NEW HARTFORD --- Possible post office closures in Northeast Iowa aren't sitting well with residents in targeted towns.
The U.S. Postal Service is desperately trying to cut costs, including shuttering post offices that lack customers or revenue to justify their existence.
The agency is hosting town hall meetings to find out what effect closures will have on communities. The most recent was Thursday night in Quasqueton, and a similar event was held April 25 in Evansdale.
At times, passions have erupted during heated debates. Discussions Wednesday night in New Hartford reached the boiling point, according to participants, and two postal service officials abruptly left the gathering at the middle school.
"They just walked out on us. They didn't even give us the courtesy of answering our questions," said Sue Nickalaus, who attended. "... They didn't even care what we wanted to say."
Nickalaus said the meeting started at 6 p.m. and lasted about an hour.
Thomas Allen is manager of post office operations for the Hawkeye District, which covers most of Iowa. He hosted the event in New Hartford along with Sarah Lindauer, a post office review investigator for the district.
The meetings are meant to explain feasibility studies concerning selected post offices. Officials also discuss the organization's financial problems --- the postal service lost $8.5 billion last year --- and its commitment to service.
Allen offered no explanation why he and Lindauer left the New Hartford meeting without officially closing the proceedings. He did say it was a "bad meeting" and futile to continue.
"I'm not sure what to say ... I don't want to come out looking like the bad guy," Allen said.
However, he defended their actions.
Lindauer, according to Allen, warned the crowd only questions pertaining to New Hartford's facility and customer service would be allowed. Inquiries about why cuts couldn't be made elsewhere weren't permitted, he said.
Despite the warning, Allen said a resident asked such a question, and the crowd wanted to know things Allen and Lindauer said they could not or did not want to answer.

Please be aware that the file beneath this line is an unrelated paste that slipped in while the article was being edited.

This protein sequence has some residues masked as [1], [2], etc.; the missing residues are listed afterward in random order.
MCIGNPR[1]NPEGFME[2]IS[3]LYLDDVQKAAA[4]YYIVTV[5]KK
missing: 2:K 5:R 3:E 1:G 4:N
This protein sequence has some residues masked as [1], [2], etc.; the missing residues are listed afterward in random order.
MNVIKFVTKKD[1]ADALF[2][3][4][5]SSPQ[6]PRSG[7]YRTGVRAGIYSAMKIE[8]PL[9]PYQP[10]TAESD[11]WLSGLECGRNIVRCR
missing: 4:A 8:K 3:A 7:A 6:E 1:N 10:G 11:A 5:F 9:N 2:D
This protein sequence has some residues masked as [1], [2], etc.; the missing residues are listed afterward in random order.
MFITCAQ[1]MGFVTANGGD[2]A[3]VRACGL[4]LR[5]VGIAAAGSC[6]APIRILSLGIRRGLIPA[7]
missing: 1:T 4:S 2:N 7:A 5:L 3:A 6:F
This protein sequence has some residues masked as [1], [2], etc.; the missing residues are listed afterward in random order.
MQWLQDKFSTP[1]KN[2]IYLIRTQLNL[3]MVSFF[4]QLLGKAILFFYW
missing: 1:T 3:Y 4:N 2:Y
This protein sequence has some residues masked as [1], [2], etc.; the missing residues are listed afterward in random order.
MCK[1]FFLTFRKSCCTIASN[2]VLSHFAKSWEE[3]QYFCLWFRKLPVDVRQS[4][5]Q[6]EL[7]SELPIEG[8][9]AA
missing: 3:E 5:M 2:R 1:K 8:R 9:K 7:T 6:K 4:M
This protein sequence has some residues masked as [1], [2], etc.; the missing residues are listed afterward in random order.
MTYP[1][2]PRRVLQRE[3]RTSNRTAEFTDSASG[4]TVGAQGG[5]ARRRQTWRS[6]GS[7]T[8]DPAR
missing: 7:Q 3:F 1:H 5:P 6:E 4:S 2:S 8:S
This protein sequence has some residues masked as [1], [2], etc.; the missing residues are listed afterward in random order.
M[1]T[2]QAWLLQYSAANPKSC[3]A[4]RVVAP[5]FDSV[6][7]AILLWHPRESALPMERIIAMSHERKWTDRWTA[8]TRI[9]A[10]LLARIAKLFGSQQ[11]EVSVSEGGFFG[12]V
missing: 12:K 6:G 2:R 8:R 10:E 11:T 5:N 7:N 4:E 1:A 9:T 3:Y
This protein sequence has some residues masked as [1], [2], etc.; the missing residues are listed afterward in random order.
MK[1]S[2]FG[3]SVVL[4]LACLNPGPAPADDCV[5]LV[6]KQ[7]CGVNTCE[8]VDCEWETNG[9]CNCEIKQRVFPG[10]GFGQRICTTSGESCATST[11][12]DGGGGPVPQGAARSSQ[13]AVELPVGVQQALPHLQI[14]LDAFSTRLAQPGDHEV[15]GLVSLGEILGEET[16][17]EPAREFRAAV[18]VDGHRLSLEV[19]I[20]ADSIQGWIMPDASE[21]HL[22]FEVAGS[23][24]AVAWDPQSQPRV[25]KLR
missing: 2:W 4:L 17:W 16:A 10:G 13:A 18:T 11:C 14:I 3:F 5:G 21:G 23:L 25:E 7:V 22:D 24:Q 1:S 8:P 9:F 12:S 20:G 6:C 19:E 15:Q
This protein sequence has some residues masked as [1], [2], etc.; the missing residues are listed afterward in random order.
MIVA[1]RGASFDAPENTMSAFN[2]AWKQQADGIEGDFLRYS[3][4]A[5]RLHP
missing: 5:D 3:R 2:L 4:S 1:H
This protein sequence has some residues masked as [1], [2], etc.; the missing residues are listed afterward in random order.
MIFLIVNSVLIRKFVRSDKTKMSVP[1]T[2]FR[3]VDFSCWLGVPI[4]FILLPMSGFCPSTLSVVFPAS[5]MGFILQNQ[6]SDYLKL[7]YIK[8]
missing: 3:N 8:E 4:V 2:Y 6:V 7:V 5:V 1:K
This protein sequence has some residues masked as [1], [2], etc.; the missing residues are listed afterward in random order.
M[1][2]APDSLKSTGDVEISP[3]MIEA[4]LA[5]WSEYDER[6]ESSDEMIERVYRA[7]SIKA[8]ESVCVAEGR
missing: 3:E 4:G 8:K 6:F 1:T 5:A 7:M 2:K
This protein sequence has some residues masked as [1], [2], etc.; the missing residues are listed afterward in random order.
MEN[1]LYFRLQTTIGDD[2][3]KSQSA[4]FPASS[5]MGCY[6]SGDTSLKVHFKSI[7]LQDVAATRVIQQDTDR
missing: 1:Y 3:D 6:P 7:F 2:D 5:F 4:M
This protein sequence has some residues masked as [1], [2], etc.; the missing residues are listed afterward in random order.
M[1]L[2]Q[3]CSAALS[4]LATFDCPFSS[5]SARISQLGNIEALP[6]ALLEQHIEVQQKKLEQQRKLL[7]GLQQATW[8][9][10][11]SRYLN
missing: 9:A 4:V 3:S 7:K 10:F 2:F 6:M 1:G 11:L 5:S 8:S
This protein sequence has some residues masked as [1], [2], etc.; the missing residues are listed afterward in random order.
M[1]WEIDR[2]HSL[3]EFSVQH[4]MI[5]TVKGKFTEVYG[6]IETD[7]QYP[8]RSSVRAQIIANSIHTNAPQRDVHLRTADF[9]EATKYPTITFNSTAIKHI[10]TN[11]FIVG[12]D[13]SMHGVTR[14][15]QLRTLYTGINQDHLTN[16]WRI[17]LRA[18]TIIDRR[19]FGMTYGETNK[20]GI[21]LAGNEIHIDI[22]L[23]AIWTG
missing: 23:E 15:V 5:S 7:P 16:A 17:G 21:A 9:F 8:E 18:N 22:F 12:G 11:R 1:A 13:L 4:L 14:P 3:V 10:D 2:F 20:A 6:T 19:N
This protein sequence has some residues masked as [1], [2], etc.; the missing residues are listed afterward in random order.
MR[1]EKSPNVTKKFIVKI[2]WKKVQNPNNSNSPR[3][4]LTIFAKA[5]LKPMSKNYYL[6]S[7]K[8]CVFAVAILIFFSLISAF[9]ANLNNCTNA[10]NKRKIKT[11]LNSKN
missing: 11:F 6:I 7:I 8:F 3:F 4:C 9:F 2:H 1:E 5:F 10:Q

"We were just taking up their valuable time. (Lindauer) tried to get the focus back and it was not working," Allen said.
Officials reportedly explained post offices in nearby Stout and Cedar Falls could serve residents' needs and noted patron can buy postage online. Cluster boxes --- secure steel containers to receive and mail letters and get packages --- would replace 212 post office boxes currently available for rent in town.
Mayor John Anderson said more than 150 residents attended the meeting. All were frustrated at the end, he said.
After suffering through a deadly tornado and a devastating flood in 2008, Anderson was hoping the postal service would be more understanding.
"I don't think it's a positive thing at this stage," he said.
According to audience members, many people asked why Stout, with a population of 222 and a community less than half the size of New Hartford, isn't in danger of losing its post office.
During the meeting in Evansdale, where tensions ran high as well, residents asked similar questions. They wondered why nearby towns like Raymond and Dewar, which have a fraction of Evansdale's population, aren't being targeted.
One New Hartford resident reportedly suggested merging the Stout and New Hartford post offices in New Hartford. Postal officials, however, said that won't happen.
It's the postal service's policy not to remove a sitting postmaster or force them to move.
"People may not understand the 'why' part (but) we know we're doing the right thing," said Richard Watkins, a spokesman for the postal service.
Allen said a decision to close New Hartford's post office won't be made for up to nine months after the study is complete.
In Quasqueton, residents are also concerned their post office will be shuttered.
"The way it looks around here with all the other post offices closing ... it looks like it's probably going to happen," Mayor Lee Bossom said.
A clerk has been running the office since the postmaster retired, he added.
The Quasqueton Post Office serves the town, which has 554 people, and about 40 businesses. If it closes, those patrons would have to go to Winthrop, Rowley or Independence, which have postmasters.
That would be difficult for older residents, Bossom said.
Staff writer Josh Nelson contributed to this report.